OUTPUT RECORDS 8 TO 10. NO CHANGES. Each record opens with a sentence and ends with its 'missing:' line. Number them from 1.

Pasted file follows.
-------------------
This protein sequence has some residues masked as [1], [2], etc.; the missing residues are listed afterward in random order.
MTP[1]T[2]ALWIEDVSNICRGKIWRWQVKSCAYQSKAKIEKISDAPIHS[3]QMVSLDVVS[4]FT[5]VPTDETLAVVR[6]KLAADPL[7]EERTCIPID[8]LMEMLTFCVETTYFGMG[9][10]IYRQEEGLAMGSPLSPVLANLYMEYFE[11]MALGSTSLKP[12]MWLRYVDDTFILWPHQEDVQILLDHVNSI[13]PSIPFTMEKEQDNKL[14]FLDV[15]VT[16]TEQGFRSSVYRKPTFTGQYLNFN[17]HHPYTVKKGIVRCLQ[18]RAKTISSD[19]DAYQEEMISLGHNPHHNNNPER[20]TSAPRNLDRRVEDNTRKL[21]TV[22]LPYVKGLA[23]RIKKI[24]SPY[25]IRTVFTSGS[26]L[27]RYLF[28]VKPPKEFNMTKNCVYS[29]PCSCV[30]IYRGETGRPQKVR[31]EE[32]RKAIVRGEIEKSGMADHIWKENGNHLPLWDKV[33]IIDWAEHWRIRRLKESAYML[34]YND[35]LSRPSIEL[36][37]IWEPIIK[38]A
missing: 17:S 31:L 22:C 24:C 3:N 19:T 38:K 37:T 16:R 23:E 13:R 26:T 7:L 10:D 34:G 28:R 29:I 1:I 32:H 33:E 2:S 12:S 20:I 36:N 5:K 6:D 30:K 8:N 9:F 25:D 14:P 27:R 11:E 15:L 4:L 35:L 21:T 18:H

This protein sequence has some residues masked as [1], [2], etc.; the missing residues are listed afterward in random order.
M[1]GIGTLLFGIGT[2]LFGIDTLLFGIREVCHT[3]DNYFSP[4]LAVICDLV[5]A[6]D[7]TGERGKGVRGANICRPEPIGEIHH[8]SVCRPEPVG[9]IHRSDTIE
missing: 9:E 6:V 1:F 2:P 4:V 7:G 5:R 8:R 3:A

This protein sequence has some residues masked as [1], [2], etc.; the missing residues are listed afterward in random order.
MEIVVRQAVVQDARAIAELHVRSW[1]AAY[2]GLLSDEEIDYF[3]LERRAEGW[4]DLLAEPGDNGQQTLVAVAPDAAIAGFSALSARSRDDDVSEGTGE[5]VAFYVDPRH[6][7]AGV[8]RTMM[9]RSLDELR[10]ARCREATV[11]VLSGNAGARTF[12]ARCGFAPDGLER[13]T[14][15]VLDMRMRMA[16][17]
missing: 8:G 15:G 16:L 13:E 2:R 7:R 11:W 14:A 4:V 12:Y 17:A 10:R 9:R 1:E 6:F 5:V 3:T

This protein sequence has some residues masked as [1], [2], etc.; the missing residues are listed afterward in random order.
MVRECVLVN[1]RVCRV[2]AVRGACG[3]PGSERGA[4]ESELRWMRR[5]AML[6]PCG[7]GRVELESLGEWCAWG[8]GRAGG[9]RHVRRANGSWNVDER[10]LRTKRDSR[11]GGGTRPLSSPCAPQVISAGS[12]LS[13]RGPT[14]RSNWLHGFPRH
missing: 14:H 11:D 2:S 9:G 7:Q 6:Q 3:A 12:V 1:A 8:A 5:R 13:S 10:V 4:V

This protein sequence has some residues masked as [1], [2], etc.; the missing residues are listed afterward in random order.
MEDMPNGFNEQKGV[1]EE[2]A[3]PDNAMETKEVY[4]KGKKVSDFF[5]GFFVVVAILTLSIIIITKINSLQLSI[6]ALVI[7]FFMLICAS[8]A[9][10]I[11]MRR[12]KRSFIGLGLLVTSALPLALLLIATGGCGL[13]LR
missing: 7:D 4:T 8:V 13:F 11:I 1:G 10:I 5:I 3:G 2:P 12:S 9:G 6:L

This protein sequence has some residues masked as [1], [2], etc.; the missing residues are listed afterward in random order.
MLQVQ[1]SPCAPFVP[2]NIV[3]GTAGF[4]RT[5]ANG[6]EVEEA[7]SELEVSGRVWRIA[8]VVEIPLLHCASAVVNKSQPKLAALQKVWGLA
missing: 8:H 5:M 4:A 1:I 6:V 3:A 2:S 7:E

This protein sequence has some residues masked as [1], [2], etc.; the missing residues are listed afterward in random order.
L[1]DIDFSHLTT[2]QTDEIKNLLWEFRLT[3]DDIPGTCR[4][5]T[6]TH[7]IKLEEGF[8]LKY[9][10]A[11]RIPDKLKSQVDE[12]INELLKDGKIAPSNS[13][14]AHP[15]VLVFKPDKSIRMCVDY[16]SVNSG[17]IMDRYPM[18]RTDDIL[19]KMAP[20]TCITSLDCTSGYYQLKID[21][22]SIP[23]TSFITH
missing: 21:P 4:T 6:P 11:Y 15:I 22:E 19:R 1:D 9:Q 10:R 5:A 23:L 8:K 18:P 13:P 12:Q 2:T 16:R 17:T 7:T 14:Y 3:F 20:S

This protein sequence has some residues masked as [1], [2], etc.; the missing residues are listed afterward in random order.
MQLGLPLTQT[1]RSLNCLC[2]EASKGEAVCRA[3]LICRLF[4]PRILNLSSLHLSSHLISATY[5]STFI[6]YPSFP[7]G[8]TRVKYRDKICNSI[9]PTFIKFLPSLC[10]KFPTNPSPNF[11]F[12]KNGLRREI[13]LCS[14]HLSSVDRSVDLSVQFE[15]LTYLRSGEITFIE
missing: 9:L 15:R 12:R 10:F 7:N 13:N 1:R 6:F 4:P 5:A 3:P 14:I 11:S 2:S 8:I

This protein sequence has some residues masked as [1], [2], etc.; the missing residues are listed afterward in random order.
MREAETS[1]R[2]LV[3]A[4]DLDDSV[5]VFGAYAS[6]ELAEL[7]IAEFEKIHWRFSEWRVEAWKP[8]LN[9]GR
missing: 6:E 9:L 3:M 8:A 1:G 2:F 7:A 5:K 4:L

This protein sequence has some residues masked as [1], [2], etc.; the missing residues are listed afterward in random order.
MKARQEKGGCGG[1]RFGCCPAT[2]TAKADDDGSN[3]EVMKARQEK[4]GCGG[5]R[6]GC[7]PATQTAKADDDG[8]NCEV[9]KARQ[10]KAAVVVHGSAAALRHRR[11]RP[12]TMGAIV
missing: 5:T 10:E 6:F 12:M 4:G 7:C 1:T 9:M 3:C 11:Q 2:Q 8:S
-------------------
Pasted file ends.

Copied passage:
This protein sequence has some residues masked as [1], [2], etc.; the missing residues are listed afterward in random order.
MQLGLPLTQT[1]RSLNCLC[2]EASKGEAVCRA[3]LICRLF[4]PRILNLSSLHLSSHLISATY[5]STFI[6]YPSFP[7]G[8]TRVKYRDKICNSI[9]PTFIKFLPSLC[10]KFPTNPSPNF[11]F[12]KNGLRREI[13]LCS[14]HLSSVDRSVDLSVQFE[15]LTYLRSGEITFIE
missing: 9:L 15:R 12:R 10:F 7:N 13:N 1:R 6:F 4:P 5:A 3:P 14:I 11:S 2:S 8:I

This protein sequence has some residues masked as [1], [2], etc.; the missing residues are listed afterward in random order.
MREAETS[1]R[2]LV[3]A[4]DLDDSV[5]VFGAYAS[6]ELAEL[7]IAEFEKIHWRFSEWRVEAWKP[8]LN[9]GR
missing: 6:E 9:L 3:M 8:A 1:G 2:F 7:A 5:K 4:L

This protein sequence has some residues masked as [1], [2], etc.; the missing residues are listed afterward in random order.
MKARQEKGGCGG[1]RFGCCPAT[2]TAKADDDGSN[3]EVMKARQEK[4]GCGG[5]R[6]GC[7]PATQTAKADDDG[8]NCEV[9]KARQ[10]KAAVVVHGSAAALRHRR[11]RP[12]TMGAIV
missing: 5:T 10:E 6:F 12:M 4:G 7:C 1:T 9:M 3:C 11:Q 2:Q 8:S